I am happy to introduce an excellent book by author and fellow WordPresser Richard H. McBee
“Rough Enough.” You can go visit him and find out even more about this book
At the tender age of 17, Richard Clow leaves to fight in the Civil War. In Rough Enough, read his actual letters home as Clow tells of the bloody battles of Petersburg and Lee’s retreat to Appomattox Court House. Upon returning home, Clow is unable to readjust to civilian life, reenlists and ultimately fights against Sitting Bull’s Sioux.
But the stress of war and life as a soldier are almost too much for him to handle. Clow struggles with battles and constant death. He begins to show symptoms of the frontier disorder known as “Soldier’s Heart.”
Is he tough enough for war? Can he handle going back to civilian life after fighting when he leaves the army? His personal diary describes travel with trader Charles Larpenteur. He befriends the influential Deadwood miner, William Story. Can he find love and success on the frontier?–Description from Amazon.com
You can find this book available here
- File Size: 1209 KB
- Print Length: 288 pages
- Publisher: American Book Publishing (February 21, 2013)
- Sold by: Amazon Digital Services, Inc.
- Language: English
- ASIN: B00BJQMU70
My thoughts on this book:
I love history and all things Civil War, so naturally this book piqued my interest. Once I began reading, I was absolutely fascinated by the tale of this young man (Richard Clow’s) life and experiences.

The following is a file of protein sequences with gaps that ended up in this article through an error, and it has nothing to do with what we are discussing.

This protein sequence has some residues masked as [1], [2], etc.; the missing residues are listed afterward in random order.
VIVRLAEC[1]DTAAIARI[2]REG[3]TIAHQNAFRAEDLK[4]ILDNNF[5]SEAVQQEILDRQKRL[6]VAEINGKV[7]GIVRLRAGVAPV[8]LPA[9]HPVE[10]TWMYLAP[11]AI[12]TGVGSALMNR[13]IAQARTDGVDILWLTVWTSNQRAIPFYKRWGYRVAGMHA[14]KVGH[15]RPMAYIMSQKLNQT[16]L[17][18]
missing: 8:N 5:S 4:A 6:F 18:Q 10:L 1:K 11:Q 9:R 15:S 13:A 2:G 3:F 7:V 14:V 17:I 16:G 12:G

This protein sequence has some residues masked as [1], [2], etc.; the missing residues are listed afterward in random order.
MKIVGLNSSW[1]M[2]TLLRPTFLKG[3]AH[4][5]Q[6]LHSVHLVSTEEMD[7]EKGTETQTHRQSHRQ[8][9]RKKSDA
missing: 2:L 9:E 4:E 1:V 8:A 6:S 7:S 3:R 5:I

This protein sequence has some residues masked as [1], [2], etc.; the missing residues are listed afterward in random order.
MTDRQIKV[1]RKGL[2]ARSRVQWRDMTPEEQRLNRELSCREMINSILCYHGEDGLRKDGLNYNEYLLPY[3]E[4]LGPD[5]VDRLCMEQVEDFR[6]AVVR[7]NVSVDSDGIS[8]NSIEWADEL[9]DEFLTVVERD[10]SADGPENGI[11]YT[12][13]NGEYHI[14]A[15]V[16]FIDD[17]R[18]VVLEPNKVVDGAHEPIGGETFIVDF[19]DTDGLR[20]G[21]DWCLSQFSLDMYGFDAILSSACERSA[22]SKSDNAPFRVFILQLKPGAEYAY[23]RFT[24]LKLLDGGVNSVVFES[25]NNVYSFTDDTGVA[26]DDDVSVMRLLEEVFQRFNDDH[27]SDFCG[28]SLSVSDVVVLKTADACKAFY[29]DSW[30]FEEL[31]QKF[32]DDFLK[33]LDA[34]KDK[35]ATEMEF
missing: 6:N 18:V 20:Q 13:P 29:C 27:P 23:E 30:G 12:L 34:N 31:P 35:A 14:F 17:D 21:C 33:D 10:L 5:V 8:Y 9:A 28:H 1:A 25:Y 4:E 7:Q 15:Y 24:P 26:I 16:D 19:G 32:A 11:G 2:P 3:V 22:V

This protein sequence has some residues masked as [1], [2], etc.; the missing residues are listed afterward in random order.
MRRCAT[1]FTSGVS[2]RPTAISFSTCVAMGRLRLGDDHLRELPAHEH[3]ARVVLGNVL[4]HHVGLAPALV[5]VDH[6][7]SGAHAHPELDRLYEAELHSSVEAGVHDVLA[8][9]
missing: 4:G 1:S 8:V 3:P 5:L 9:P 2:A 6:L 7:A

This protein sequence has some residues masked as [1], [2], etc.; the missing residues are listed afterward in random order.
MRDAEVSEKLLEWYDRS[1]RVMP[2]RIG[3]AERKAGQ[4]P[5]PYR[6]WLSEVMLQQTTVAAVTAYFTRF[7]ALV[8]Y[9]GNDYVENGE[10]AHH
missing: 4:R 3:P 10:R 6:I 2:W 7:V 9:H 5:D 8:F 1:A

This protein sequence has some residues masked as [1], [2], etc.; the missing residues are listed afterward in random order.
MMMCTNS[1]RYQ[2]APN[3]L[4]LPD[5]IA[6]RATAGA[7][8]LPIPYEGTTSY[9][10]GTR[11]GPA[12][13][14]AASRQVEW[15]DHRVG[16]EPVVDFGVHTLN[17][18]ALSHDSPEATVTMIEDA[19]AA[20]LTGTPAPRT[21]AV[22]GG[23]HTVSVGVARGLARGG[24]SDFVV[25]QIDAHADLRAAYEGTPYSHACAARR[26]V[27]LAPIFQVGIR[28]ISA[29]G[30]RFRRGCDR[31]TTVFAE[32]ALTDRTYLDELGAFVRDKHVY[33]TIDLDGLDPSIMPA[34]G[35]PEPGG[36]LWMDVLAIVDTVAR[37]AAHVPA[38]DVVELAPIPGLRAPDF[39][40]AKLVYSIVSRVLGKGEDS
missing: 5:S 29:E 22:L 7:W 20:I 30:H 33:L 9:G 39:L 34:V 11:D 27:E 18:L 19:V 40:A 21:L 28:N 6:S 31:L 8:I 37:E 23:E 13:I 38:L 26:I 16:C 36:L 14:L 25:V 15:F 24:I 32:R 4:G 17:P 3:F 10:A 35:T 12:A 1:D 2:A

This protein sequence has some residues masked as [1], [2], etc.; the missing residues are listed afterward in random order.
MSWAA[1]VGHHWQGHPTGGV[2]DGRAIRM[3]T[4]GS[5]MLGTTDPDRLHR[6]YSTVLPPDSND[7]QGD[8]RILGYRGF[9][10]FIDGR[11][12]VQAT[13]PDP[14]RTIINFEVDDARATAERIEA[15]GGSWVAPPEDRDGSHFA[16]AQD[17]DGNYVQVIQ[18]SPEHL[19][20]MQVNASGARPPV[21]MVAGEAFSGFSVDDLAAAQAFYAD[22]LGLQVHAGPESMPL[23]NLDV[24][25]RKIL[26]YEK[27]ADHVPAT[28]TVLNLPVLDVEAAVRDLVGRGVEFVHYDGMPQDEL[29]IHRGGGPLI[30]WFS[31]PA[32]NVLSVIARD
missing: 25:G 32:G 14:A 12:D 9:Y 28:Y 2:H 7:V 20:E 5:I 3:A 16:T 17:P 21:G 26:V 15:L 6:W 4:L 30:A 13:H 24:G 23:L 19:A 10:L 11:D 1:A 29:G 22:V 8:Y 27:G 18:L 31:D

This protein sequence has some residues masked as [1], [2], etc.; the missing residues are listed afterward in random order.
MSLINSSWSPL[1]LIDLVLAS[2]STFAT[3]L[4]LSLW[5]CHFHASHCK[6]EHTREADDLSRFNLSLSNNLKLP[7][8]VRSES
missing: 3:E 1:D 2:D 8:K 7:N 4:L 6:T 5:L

While I have read quite a few books that had to do with this era and the lives of individual men, none have touched me quite the way this one did. What was different about this book, was that not only do you get to relive a period of important American history through this man’s letters and thoughts during the actual war, but it goes on to describe his life after release. You get a clear picture of what day to day life was like for soldiers dealing with the after effects and trauma of war and a feeling of the restlessness that Richard Clow experienced when he tried to return to a civilian life.
I was particularly interested in the section of the book that told the story of Mr. Clow’s adventures in South Dakota. I have family that lives in Deadwood, Pierre, and Spearfish, South Dakota and the mining history has always been of interest to me. This book was the first opportunity I have ever had to really experience what the venture must have been like in those days.
The descriptions Richard H. McBee Jr. uses throughout his book are wonderful and his background information on his ancestor fill in the gaps in the letters wonderfully. He has done an excellent job researching this material and painting a more complete and fulfilling picture for his audience to enjoy. The portion of this book that tells how life really was for these young soldiers rekindled my desire to know more about the truth Vs. The myth of the Civil War and has prompted me to do further research. The author has included many photos and leads for his readers to follow so that they are able to gain further knowledge on this subject.
Some of the other exciting parts of this book for me were the interactions between the soldiers and the Indians, the level of excitement Richard Clow felt during his first battle and the way the author described the naivety and innocence of the young men who had not yet seen the battlefield.
If you have a basic knowledge and would like to learn more, or if you are simply interested in history, this is a perfect book to both entertain and educate yourself with.
I received a copy of this book in exchange for my honest opinion. The opinions I have expressed are my own.